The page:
ArtsAutosBooksBusinessEducationEntertainmentFamilyFashionFoodGamesGenderHealthHolidaysHomeHubPagesPersonal FinancePetsPoliticsReligionSportsTechnologyTravel

Organic Gardening: The Soil Food Health Connection

Updated on July 13, 2012


There is a direct connection between the health of the plant and the health of the soil that the plants are growing in. Plants send their roots down into the soil to extract the nutrients that the plant needs to grow and to thrive. If the nutrients are not there then the plant will suffer.

The plants may grow and even produce a crop. It all depends upon how nutrient deficient the soil is.

Humans eat the plants or eat animals who eat the plants; this is how we obtain the nutrients (vitamins, minerals) we need to grow and thrive. If the soil that grows our food is deficient then our health will be affected. There is a direct connection between human health and soil health.

This is one reason why natural or organic gardening or farming, preferably on a small, community-based scale, is essential. We are indeed what we eat.

add organic matter

So feed the soil and the soil will feed you. The food that we eat, either directly or indirectly, draws the nutrients that we need from the soil. The same for the flowers that bring such beauty to our yards, they need the food that the soil and its millions of helpers provide.

The wise gardener tends the soil. In fact, the soil is what the gardener is growing.

We tend the soil by adding organic material to our garden beds or containers at the beginning of the season, in the middle of the season and at season’s end.

We obtain organic material buy either buying organic compost, adding compost we have made or by mulching. When we mulch we can learn from the forest which is an excellent teacher. In a forest, everything plays a role to assist the new growth to take it place. Rot rules, so to speak and decomposition is a desired activity.

If you have trees that shed leaves in the fall, do not toss them away. Add some to your compost bin; spread others on the garden beds and if there are still more leaves, bag them but do not put them out with the garbage.

Instead, pinch a few small air holes in the bag and keep them in or behind the garage or shed or up against the house. In the spring, break them open and you will have a nutrient rich leaf mould to add to your gardens.

This can be used, be careful with quantities, in container gardens as well.

If you can spend time in a forest or wooded area and observe what is happening. There is much to learn. We are what we eat and our health is directly connected to the health of soil our food grows in.


Submit a Comment

  • Bob Ewing profile image

    Bob Ewing 7 years ago from New Brunswick

    You could toss in a little soil but not essential.

  • profile image

    EnLydia Listener 7 years ago

    gee, I wish I had known that in the you add anything to the bag of leaves to help it along?

  • Bob Ewing profile image

    Bob Ewing 7 years ago from New Brunswick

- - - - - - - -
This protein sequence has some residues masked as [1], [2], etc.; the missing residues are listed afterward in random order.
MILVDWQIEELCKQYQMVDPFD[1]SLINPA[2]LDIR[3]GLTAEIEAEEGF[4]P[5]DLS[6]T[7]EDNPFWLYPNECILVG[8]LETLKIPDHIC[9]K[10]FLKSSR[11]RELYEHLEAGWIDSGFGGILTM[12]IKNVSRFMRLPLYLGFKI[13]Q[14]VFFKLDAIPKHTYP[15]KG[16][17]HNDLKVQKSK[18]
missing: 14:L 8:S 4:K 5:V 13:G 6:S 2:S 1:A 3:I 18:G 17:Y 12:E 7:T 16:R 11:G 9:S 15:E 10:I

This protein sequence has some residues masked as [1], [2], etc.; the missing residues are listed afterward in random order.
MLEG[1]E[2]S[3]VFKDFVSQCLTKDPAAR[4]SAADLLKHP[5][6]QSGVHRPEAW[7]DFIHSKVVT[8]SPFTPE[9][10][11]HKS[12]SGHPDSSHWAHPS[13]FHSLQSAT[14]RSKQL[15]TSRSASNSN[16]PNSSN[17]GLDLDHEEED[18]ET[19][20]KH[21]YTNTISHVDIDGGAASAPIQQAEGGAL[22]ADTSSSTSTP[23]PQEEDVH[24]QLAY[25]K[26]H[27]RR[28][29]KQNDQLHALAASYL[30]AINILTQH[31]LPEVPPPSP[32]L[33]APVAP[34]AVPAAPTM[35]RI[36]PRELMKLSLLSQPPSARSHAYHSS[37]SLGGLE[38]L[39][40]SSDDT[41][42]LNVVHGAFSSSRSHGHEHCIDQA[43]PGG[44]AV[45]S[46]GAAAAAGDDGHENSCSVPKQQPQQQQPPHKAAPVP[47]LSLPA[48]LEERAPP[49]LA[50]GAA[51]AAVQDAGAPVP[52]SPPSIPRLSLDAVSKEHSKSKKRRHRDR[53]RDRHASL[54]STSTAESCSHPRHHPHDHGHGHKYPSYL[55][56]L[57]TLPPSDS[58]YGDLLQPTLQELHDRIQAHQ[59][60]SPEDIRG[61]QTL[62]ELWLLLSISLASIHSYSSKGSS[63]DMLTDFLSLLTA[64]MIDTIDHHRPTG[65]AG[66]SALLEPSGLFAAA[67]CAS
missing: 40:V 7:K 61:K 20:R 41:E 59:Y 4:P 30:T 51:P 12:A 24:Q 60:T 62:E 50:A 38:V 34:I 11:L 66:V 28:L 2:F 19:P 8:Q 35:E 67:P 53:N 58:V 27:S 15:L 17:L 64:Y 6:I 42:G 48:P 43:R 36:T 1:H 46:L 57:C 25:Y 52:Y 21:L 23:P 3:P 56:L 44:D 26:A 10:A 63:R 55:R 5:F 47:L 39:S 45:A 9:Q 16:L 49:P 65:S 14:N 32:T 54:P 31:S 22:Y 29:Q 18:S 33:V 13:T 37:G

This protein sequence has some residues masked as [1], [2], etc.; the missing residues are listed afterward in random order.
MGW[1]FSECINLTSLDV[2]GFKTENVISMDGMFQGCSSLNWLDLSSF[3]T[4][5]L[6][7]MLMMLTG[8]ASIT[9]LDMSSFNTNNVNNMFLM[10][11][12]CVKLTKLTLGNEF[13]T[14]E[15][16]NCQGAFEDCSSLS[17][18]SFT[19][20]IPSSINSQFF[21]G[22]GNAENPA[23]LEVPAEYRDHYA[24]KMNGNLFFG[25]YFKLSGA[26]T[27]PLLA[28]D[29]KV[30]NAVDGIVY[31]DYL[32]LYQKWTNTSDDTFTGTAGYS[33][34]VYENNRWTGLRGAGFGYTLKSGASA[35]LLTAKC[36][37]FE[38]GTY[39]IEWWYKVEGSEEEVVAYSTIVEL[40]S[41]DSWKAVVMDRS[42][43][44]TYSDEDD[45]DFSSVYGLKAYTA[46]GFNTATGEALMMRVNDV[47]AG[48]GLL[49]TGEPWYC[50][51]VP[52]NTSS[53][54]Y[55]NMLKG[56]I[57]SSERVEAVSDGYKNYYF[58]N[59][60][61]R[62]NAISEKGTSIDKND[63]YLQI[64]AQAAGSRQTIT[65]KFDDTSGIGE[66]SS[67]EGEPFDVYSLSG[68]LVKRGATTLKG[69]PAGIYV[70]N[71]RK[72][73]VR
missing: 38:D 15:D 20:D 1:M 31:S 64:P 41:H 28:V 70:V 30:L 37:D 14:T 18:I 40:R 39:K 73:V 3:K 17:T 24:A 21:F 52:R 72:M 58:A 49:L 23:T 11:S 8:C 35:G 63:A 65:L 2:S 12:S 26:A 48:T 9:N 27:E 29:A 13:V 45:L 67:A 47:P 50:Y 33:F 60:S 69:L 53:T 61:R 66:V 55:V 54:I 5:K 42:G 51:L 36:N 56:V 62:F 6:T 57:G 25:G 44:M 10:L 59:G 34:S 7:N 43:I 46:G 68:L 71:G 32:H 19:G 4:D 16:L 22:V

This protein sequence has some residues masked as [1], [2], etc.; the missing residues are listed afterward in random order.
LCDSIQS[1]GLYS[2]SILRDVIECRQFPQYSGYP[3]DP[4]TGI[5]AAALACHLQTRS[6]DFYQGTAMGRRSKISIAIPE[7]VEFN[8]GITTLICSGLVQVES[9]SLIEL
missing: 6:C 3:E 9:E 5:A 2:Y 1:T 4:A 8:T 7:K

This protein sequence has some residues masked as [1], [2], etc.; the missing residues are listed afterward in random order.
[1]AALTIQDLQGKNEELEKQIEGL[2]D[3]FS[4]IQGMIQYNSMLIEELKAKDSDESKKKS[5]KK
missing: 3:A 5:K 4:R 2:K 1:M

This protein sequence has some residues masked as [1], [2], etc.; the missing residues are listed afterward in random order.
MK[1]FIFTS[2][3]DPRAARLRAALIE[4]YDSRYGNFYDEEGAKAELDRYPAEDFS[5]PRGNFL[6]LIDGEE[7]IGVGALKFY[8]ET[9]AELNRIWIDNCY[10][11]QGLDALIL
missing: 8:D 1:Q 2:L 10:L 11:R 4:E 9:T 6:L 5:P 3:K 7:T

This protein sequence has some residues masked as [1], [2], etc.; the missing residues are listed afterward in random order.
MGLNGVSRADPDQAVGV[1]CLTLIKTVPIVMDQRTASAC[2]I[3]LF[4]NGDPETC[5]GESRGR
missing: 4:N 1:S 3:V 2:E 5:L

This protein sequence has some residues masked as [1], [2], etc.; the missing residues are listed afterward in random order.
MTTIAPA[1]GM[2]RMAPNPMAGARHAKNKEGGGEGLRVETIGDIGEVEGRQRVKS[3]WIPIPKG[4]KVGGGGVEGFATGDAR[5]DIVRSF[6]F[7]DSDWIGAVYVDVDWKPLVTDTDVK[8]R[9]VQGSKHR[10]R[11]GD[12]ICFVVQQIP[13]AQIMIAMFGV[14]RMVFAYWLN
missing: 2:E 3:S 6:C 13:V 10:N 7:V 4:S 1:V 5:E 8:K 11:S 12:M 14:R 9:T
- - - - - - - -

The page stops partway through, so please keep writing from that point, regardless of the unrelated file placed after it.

Compost is amazing, thanks for dropping by.

  • Hello, hello, profile image

    Hello, hello, 7 years ago from London, UK

    Great hub and great tips for a good soil. I have a bin in my garden and it is amazing how quickly it fills upand I get good compost from it.

  • Bob Ewing profile image

    Bob Ewing 7 years ago from New Brunswick

    We all have greenthumbs, they are just sometiems hidden. thanks for dropping by.

  • askjanbrass profile image

    askjanbrass 7 years ago from St. Louis, MO

    I've been meaning to get more into gardening (I don't really have what you'd call a "green thumb"). But I'm not going to let that stop me. I've been looking for some good organic gardening tips and advice, so it was great to stumble across your hub.


  • Bob Ewing profile image

    Bob Ewing 7 years ago from New Brunswick

    Rot rules, I have been pondering that for sometime now; it would be gr8 on a tshirt, thanks for dropping by.

  • tonymac04 profile image

    Tony McGregor 7 years ago from South Africa

    I find it quite scary that we take so much out of the soil and do so little to restore it. I totally agree with you that the health of the planet, and by extension all life on it, depends on the health of the soil. I try not to put any organic material (excpet for meat and meat products) into the municipal garbage system, but rather put it into my garden by way of a shallow hole or simply on top of the soil as a mulch, if that is possible.

    A very informative and useful Hub.

    I love the phrase "rot rules"! Think I'll have that put on a T-shirt sometime!

    Love and peace


  • Bob Ewing profile image

    Bob Ewing 7 years ago from New Brunswick

    Thanks for dropping by.

  • Pamela99 profile image

    Pamela Oglesby 7 years ago from United States

    Great suggestions. Thanks.

  • Bob Ewing profile image

    Bob Ewing 7 years ago from New Brunswick

    You are welcome, thanks for dropping by.

  • fortunerep profile image

    fortunerep 7 years ago from North Carolina

    very very informative and interesting!! thanks for a great hub!